Steve Zimmer is concerned about “overbooking” schools.

For example, a family could rank priorities that they are looking for in a school: does the school have a basketball team, is it close to home, does it serve dinners, does it have a strong math program, is it a pilot program with computer technology, does it have a dual-language program, is there a magnet program focusing on engineering? Then, because the computer program would use the same application for multiple schools, parents could choose from the options based on where their children are accepted, according to the presentation.

“It will help families understand what is available and they will be able to apply faster and earlier in the school year,” King explained. “If we’re not visible, we’re going to lose more students than we are already losing and that’s money. People don’t know what is in their own neighborhoods.”

Board member George McKenna, who is the chairman of the Committee of the Whole, expressed skepticism about the whole plan.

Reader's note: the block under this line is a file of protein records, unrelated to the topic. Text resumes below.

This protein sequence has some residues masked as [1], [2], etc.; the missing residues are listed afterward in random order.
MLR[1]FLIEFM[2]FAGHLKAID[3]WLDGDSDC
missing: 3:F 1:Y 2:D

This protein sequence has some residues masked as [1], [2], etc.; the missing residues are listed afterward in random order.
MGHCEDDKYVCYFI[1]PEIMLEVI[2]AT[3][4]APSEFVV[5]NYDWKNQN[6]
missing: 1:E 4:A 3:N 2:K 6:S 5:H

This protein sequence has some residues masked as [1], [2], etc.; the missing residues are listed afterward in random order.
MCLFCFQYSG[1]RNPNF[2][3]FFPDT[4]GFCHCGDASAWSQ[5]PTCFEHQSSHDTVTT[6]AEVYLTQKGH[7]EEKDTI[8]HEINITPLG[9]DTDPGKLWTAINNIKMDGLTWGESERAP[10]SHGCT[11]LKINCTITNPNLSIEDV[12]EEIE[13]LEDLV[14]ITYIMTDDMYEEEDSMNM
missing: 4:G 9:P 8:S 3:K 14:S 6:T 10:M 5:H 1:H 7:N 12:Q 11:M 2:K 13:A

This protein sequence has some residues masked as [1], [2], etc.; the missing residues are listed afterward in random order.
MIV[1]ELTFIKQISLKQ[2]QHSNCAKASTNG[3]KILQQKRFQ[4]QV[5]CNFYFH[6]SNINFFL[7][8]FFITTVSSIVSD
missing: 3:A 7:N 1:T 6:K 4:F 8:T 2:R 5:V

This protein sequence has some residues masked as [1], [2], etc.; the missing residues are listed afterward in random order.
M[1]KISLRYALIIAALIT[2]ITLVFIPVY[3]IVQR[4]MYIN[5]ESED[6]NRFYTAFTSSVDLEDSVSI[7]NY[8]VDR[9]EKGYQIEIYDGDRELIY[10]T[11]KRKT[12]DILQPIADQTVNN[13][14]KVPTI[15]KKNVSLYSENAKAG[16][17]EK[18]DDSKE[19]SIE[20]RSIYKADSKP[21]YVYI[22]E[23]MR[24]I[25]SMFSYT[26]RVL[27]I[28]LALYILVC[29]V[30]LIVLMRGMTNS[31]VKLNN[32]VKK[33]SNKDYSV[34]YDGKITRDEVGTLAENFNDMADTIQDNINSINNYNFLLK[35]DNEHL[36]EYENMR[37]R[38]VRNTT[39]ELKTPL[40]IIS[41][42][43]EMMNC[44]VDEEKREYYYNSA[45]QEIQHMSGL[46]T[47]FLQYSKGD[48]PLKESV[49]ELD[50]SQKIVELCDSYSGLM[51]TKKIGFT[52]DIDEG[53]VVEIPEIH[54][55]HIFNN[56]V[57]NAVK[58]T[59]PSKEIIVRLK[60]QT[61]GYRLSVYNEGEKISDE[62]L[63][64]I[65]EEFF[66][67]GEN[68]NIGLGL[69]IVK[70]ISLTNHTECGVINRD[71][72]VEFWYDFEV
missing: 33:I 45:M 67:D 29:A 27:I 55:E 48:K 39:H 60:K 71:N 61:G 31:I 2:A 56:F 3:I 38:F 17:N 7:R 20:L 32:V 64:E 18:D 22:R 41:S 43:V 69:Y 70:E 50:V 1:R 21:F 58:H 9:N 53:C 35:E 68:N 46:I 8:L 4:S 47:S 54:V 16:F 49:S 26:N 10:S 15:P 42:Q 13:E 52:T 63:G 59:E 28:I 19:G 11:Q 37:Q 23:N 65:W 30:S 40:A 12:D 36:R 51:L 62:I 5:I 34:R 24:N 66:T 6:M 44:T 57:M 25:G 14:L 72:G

“I’m concerned as to the intended outcome,” McKenna said. “Is it to help them stay in LA Unified or to find other options to leave LA Unified?”

McKenna noted that there was a time when families sent their children on buses for more than an hour to go to school. “They never visited the school, they never went to a PTA meeting there, but they just knew it was in the Valley, and so they were happy that their children were safer there,” McKenna said. “We still have schools that people want to avoid.”

Board member Mónica Ratliff noted that some community members protested the use of bond money for the program. “I would like to see more in terms of a work plan and the scope of it, it’s a little thin,” Ratliff said looking at the staff presentation. “Five pages isn’t enough to spend $24 million.”

School board President Steve Zimmer said he wanted to know what safeguards there were to prevent certain schools from being overwhelmed with applicants.